IDEAS home Printed from https://ideas.repec.org/
MyIDEAS: Login to save this article or follow this journal

How exposure to markets can favor inequity-averse preferences

  • Zubrickas, Robertas

This paper shows how market exposure can support the evolution of non-individualistic preferences. In a group, one agent is randomly selected to divide an exogenous endowment. Endowment shares are used for either consumption or market exchange with external merchants. As a more equal endowment distribution attenuates the scope of merchants’ price discrimination, we argue that inequity-averse preferences may lead to a higher utility of consumption and so survive evolutionary pressures. This effect arises from an opportunity to create and extract information rents. We offer a new explanation to the empirical finding that a society's exposure to markets has a positive effect on its members’ sociality.

If you experience problems downloading a file, check if you have the proper application to view it first. In case of further problems read the IDEAS help page. Note that these files are not on the IDEAS site. Please be patient as the files may be large.

File URL: http://www.sciencedirect.com/science/article/pii/S0167268112001461
Download Restriction: Full text for ScienceDirect subscribers only

As the access to this document is restricted, you may want to look for a different version under "Related research" (further below) or search for a different version of it.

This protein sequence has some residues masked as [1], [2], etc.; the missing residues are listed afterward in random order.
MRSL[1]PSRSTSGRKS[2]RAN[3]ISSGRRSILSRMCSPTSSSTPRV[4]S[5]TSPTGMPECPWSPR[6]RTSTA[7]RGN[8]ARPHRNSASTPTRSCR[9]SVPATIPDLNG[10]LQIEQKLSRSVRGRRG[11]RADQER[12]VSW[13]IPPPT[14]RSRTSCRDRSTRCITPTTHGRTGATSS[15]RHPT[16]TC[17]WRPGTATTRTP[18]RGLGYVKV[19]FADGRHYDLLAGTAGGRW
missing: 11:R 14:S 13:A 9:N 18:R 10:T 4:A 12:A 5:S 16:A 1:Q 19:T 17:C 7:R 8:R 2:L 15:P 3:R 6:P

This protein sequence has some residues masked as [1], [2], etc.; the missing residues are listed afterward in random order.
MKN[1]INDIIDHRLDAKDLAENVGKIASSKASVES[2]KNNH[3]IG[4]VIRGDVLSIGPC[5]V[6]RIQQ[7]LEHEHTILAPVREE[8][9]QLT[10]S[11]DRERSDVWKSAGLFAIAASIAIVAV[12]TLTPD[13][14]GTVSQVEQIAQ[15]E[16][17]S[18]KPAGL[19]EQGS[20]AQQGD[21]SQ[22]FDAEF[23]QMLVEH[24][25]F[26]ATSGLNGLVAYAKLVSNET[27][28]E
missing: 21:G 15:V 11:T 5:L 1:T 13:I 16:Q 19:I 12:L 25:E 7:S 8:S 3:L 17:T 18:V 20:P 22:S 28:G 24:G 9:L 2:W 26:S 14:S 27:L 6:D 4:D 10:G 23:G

Article provided by Elsevier in its journal Journal of Economic Behavior & Organization.

Volume (Year): 84 (2012)
Issue (Month): 1 ()
Pages: 174-181

as
in new window

Handle: RePEc:eee:jeborg:v:84:y:2012:i:1:p:174-181
Contact details of provider: Web page: http://www.elsevier.com/locate/jebo

References listed on IDEAS
Please report citation or reference errors to , or , if you are the registered author of the cited work, log in to your RePEc Author Service profile, click on "citations" and make appropriate adjustments.:

as in new window
  1. Fehr, Ernst & Schmidt, Klaus M., . "The Economics of Fairness, Reciprocity and Altruism - Experimental Evidence and New Theories," Chapters in Economics, University of Munich, Department of Economics.
  2. Bolton, Gary E, 1991. "A Comparative Model of Bargaining: Theory and Evidence," American Economic Review, American Economic Association, vol. 81(5), pages 1096-136, December.
  3. S. Huck & J. Oechssler, 1996. "The Indirect Evolutionary Approach To Explaining Fair Allocations," SFB 373 Discussion Papers 1996,13, Humboldt University of Berlin, Interdisciplinary Research Project 373: Quantification and Simulation of Economic Processes.
  4. Fehr, Ernst & Schmidt, Klaus M., . "A theory of fairness, competition, and cooperation," Chapters in Economics, University of Munich, Department of Economics.
  5. Oechssler, Jorg & Riedel, Frank, 2002. "On the Dynamic Foundation of Evolutionary Stability in Continuous Models," Journal of Economic Theory, Elsevier, vol. 107(2), pages 223-252, December.
  6. Becker, Gary S, 1976. "Altruism, Egoism, and Genetic Fitness: Economics and Sociobiology," Journal of Economic Literature, American Economic Association, vol. 14(3), pages 817-26, September.
  7. Mussa, Michael & Rosen, Sherwin, 1978. "Monopoly and product quality," Journal of Economic Theory, Elsevier, vol. 18(2), pages 301-317, August.
  8. Joseph Henrich, 2000. "Does Culture Matter in Economic Behavior? Ultimatum Game Bargaining among the Machiguenga of the Peruvian Amazon," American Economic Review, American Economic Association, vol. 90(4), pages 973-979, September.
  9. Roth, Alvin E. & Vesna Prasnikar & Masahiro Okuno-Fujiwara & Shmuel Zamir, 1991. "Bargaining and Market Behavior in Jerusalem, Ljubljana, Pittsburgh, and Tokyo: An Experimental Study," American Economic Review, American Economic Association, vol. 81(5), pages 1068-95, December.
  10. Postlewaite, Andrew, 1979. "Manipulation via Endowments," Review of Economic Studies, Wiley Blackwell, vol. 46(2), pages 255-62, April.